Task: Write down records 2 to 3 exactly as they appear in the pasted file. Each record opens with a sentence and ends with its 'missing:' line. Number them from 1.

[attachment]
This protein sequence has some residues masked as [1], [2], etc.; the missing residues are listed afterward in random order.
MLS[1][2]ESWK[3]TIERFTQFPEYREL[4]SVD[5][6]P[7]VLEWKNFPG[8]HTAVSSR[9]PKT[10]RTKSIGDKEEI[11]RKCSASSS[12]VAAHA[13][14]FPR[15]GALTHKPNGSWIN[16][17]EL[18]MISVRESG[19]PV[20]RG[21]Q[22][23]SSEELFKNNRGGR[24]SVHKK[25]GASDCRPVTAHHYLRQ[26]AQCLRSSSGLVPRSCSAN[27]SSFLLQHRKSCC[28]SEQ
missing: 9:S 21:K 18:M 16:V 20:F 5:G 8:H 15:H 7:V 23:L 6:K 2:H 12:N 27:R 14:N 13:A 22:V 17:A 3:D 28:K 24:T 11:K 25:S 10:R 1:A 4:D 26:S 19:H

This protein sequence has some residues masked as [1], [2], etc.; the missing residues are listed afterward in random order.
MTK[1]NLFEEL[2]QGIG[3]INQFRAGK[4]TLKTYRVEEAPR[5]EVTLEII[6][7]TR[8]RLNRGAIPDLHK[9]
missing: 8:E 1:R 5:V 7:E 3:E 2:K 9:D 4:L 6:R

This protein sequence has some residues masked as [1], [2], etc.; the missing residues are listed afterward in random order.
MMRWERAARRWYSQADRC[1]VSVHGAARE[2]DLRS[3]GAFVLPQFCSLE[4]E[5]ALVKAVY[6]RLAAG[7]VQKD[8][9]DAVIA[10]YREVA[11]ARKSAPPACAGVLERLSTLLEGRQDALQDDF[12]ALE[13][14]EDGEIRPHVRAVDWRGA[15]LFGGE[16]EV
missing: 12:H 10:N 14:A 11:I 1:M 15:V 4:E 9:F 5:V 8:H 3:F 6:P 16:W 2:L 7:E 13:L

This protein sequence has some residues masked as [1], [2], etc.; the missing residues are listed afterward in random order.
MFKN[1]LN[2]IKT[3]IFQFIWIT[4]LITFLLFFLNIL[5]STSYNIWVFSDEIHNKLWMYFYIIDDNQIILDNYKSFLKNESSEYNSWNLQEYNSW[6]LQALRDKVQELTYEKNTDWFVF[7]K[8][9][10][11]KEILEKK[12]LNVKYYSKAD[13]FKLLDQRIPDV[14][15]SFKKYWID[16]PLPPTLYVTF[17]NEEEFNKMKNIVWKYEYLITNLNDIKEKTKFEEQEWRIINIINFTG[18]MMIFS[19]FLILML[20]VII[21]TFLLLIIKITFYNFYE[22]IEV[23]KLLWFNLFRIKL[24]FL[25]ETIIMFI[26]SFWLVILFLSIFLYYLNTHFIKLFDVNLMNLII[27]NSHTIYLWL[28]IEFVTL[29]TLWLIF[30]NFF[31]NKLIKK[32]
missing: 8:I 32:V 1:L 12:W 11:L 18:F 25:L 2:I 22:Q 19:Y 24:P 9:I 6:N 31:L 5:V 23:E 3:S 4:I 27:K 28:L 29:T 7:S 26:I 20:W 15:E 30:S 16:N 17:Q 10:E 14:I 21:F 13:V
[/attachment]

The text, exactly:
This protein sequence has some residues masked as [1], [2], etc.; the missing residues are listed afterward in random order.
MTK[1]NLFEEL[2]QGIG[3]INQFRAGK[4]TLKTYRVEEAPR[5]EVTLEII[6][7]TR[8]RLNRGAIPDLHK[9]
missing: 8:E 1:R 5:V 7:E 3:E 2:K 9:D 4:L 6:R

This protein sequence has some residues masked as [1], [2], etc.; the missing residues are listed afterward in random order.
MMRWERAARRWYSQADRC[1]VSVHGAARE[2]DLRS[3]GAFVLPQFCSLE[4]E[5]ALVKAVY[6]RLAAG[7]VQKD[8][9]DAVIA[10]YREVA[11]ARKSAPPACAGVLERLSTLLEGRQDALQDDF[12]ALE[13][14]EDGEIRPHVRAVDWRGA[15]LFGGE[16]EV
missing: 12:H 10:N 14:A 11:I 1:M 15:V 4:E 9:F 5:V 8:H 3:F 6:P 16:W 2:L 7:E 13:L